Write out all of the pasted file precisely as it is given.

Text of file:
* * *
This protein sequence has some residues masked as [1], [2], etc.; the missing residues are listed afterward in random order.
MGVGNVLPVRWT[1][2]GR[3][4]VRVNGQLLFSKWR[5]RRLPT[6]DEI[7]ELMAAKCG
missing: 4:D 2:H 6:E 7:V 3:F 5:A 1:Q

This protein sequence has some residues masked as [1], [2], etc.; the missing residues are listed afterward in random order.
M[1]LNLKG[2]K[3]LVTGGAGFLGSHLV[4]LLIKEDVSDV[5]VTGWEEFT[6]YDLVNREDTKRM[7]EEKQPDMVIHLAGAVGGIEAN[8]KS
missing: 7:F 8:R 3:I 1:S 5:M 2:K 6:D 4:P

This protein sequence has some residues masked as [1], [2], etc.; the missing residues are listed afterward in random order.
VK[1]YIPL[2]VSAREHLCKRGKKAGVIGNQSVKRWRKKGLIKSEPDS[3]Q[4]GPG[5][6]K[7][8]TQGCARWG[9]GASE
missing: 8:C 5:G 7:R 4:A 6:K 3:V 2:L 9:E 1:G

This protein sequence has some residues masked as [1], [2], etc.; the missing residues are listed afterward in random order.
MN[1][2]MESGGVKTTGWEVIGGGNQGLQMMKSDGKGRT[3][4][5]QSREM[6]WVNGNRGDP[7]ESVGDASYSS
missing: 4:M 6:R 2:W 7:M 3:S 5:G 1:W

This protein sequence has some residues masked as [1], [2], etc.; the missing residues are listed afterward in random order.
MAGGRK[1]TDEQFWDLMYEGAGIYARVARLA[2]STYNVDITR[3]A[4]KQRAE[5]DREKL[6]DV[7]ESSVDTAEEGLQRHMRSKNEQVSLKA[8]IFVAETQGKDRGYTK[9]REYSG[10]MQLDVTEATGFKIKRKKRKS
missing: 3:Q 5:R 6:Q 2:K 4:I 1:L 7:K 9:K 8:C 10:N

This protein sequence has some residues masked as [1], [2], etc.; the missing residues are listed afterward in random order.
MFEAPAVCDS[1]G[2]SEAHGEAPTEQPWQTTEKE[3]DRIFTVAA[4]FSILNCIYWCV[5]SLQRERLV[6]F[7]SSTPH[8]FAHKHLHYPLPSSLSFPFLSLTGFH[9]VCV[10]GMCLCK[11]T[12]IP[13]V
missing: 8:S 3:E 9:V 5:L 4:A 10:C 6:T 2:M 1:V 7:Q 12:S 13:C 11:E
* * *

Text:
This protein sequence has some residues masked as [1], [2], etc.; the missing residues are listed afterward in random order.
MGVGNVLPVRWT[1][2]GR[3][4]VRVNGQLLFSKWR[5]RRLPT[6]DEI[7]ELMAAKCG
missing: 4:D 2:H 6:E 7:V 3:F 5:A 1:Q

This protein sequence has some residues masked as [1], [2], etc.; the missing residues are listed afterward in random order.
M[1]LNLKG[2]K[3]LVTGGAGFLGSHLV[4]LLIKEDVSDV[5]VTGWEEFT[6]YDLVNREDTKRM[7]EEKQPDMVIHLAGAVGGIEAN[8]KS
missing: 7:F 8:R 3:I 1:S 5:M 2:K 6:D 4:P

This protein sequence has some residues masked as [1], [2], etc.; the missing residues are listed afterward in random order.
VK[1]YIPL[2]VSAREHLCKRGKKAGVIGNQSVKRWRKKGLIKSEPDS[3]Q[4]GPG[5][6]K[7][8]TQGCARWG[9]GASE
missing: 8:C 5:G 7:R 4:A 6:K 3:V 2:L 9:E 1:G

This protein sequence has some residues masked as [1], [2], etc.; the missing residues are listed afterward in random order.
MN[1][2]MESGGVKTTGWEVIGGGNQGLQMMKSDGKGRT[3][4][5]QSREM[6]WVNGNRGDP[7]ESVGDASYSS
missing: 4:M 6:R 2:W 7:M 3:S 5:G 1:W

This protein sequence has some residues masked as [1], [2], etc.; the missing residues are listed afterward in random order.
MAGGRK[1]TDEQFWDLMYEGAGIYARVARLA[2]STYNVDITR[3]A[4]KQRAE[5]DREKL[6]DV[7]ESSVDTAEEGLQRHMRSKNEQVSLKA[8]IFVAETQGKDRGYTK[9]REYSG[10]MQLDVTEATGFKIKRKKRKS
missing: 3:Q 5:R 6:Q 2:K 4:I 1:L 7:K 9:K 8:C 10:N

This protein sequence has some residues masked as [1], [2], etc.; the missing residues are listed afterward in random order.
MFEAPAVCDS[1]G[2]SEAHGEAPTEQPWQTTEKE[3]DRIFTVAA[4]FSILNCIYWCV[5]SLQRERLV[6]F[7]SSTPH[8]FAHKHLHYPLPSSLSFPFLSLTGFH[9]VCV[10]GMCLCK[11]T[12]IP[13]V
missing: 8:S 3:E 9:V 5:L 4:A 10:C 6:T 2:M 1:V 7:Q 12:S 13:C 11:E